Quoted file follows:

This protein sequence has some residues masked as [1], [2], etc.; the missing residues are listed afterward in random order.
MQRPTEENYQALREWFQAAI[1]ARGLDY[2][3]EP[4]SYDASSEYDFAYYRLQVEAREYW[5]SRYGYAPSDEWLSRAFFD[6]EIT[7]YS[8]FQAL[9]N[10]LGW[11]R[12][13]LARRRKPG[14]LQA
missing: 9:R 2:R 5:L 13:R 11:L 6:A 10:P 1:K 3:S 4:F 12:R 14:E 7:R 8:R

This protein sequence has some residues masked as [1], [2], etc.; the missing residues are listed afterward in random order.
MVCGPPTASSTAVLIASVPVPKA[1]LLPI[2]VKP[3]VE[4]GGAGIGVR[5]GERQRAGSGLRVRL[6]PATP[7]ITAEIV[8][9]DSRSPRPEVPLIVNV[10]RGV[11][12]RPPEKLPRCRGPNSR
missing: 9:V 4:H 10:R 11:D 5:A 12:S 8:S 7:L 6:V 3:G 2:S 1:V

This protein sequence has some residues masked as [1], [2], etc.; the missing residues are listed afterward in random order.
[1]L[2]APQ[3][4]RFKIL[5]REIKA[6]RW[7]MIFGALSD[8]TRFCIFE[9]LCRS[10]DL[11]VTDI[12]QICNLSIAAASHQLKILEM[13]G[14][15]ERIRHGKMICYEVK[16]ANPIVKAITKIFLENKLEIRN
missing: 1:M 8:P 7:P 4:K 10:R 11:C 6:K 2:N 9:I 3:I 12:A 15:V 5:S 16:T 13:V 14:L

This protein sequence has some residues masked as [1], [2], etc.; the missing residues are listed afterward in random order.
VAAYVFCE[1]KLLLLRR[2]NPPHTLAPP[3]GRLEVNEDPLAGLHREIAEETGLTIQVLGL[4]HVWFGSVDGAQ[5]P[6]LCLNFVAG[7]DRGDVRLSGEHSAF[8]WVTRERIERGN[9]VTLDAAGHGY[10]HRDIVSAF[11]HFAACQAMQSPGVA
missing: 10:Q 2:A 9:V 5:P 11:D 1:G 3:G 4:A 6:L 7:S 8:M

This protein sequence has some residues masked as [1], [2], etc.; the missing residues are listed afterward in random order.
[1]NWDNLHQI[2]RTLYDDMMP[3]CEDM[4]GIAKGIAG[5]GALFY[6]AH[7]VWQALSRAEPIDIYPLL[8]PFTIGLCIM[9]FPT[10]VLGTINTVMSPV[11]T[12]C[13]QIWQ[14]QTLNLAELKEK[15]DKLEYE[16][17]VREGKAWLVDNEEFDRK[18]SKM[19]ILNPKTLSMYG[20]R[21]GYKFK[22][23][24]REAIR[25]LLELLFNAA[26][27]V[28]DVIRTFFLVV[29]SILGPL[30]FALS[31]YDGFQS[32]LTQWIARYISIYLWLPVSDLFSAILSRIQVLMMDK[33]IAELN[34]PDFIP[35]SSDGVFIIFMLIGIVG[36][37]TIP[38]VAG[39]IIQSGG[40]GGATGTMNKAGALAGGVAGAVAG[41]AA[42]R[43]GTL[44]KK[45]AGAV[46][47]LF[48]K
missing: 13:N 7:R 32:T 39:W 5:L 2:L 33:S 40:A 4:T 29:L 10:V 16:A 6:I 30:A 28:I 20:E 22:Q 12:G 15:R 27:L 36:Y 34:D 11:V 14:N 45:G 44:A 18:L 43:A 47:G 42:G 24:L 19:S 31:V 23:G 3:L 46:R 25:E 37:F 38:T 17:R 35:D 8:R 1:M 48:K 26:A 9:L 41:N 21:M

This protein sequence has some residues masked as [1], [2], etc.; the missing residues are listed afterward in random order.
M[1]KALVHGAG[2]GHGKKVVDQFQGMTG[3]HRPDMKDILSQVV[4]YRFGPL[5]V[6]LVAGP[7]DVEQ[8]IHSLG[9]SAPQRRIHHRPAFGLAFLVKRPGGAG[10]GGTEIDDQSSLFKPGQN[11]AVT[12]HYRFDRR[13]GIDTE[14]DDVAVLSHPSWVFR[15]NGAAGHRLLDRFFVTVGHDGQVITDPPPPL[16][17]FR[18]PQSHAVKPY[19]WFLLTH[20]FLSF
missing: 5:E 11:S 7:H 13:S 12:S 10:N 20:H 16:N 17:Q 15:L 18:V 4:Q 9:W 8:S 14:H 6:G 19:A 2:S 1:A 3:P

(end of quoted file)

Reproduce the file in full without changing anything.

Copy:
This protein sequence has some residues masked as [1], [2], etc.; the missing residues are listed afterward in random order.
MQRPTEENYQALREWFQAAI[1]ARGLDY[2][3]EP[4]SYDASSEYDFAYYRLQVEAREYW[5]SRYGYAPSDEWLSRAFFD[6]EIT[7]YS[8]FQAL[9]N[10]LGW[11]R[12][13]LARRRKPG[14]LQA
missing: 9:R 2:R 5:L 13:R 11:L 6:A 10:P 1:K 3:S 4:F 12:R 14:E 7:R 8:R

This protein sequence has some residues masked as [1], [2], etc.; the missing residues are listed afterward in random order.
MVCGPPTASSTAVLIASVPVPKA[1]LLPI[2]VKP[3]VE[4]GGAGIGVR[5]GERQRAGSGLRVRL[6]PATP[7]ITAEIV[8][9]DSRSPRPEVPLIVNV[10]RGV[11][12]RPPEKLPRCRGPNSR
missing: 9:V 4:H 10:R 11:D 5:A 12:S 8:S 7:L 6:V 3:G 2:S 1:V

This protein sequence has some residues masked as [1], [2], etc.; the missing residues are listed afterward in random order.
[1]L[2]APQ[3][4]RFKIL[5]REIKA[6]RW[7]MIFGALSD[8]TRFCIFE[9]LCRS[10]DL[11]VTDI[12]QICNLSIAAASHQLKILEM[13]G[14][15]ERIRHGKMICYEVK[16]ANPIVKAITKIFLENKLEIRN
missing: 1:M 8:P 7:P 4:K 10:R 11:C 6:K 2:N 9:I 3:I 12:A 15:V 5:S 16:T 13:V 14:L

This protein sequence has some residues masked as [1], [2], etc.; the missing residues are listed afterward in random order.
VAAYVFCE[1]KLLLLRR[2]NPPHTLAPP[3]GRLEVNEDPLAGLHREIAEETGLTIQVLGL[4]HVWFGSVDGAQ[5]P[6]LCLNFVAG[7]DRGDVRLSGEHSAF[8]WVTRERIERGN[9]VTLDAAGHGY[10]HRDIVSAF[11]HFAACQAMQSPGVA
missing: 10:Q 2:A 9:V 5:P 11:D 1:G 3:G 4:A 6:L 7:S 8:M

This protein sequence has some residues masked as [1], [2], etc.; the missing residues are listed afterward in random order.
[1]NWDNLHQI[2]RTLYDDMMP[3]CEDM[4]GIAKGIAG[5]GALFY[6]AH[7]VWQALSRAEPIDIYPLL[8]PFTIGLCIM[9]FPT[10]VLGTINTVMSPV[11]T[12]C[13]QIWQ[14]QTLNLAELKEK[15]DKLEYE[16][17]VREGKAWLVDNEEFDRK[18]SKM[19]ILNPKTLSMYG[20]R[21]GYKFK[22][23][24]REAIR[25]LLELLFNAA[26][27]V[28]DVIRTFFLVV[29]SILGPL[30]FALS[31]YDGFQS[32]LTQWIARYISIYLWLPVSDLFSAILSRIQVLMMDK[33]IAELN[34]PDFIP[35]SSDGVFIIFMLIGIVG[36][37]TIP[38]VAG[39]IIQSGG[40]GGATGTMNKAGALAGGVAGAVAG[41]AA[42]R[43]GTL[44]KK[45]AGAV[46][47]LF[48]K
missing: 13:N 7:R 32:T 39:W 5:L 2:L 33:S 40:A 4:T 29:L 10:V 16:A 6:I 30:A 28:I 20:E 22:Q 12:G 15:R 27:L 36:Y 34:D 11:V 14:N 45:G 44:A 18:L 43:A 47:G 42:G 24:L 19:S 31:V 23:G 3:L 46:R 25:E 37:F 38:T 17:R 35:D 8:R 1:M 48:K 26:A 9:L 41:N 21:M

This protein sequence has some residues masked as [1], [2], etc.; the missing residues are listed afterward in random order.
M[1]KALVHGAG[2]GHGKKVVDQFQGMTG[3]HRPDMKDILSQVV[4]YRFGPL[5]V[6]LVAGP[7]DVEQ[8]IHSLG[9]SAPQRRIHHRPAFGLAFLVKRPGGAG[10]GGTEIDDQSSLFKPGQN[11]AVT[12]HYRFDRR[13]GIDTE[14]DDVAVLSHPSWVFR[15]NGAAGHRLLDRFFVTVGHDGQVITDPPPPL[16][17]FR[18]PQSHAVKPY[19]WFLLTH[20]FLSF
missing: 5:E 11:S 7:H 13:S 12:S 10:N 20:H 16:N 17:Q 15:L 18:V 4:Q 9:W 8:S 14:H 6:G 19:A 2:S 1:A 3:P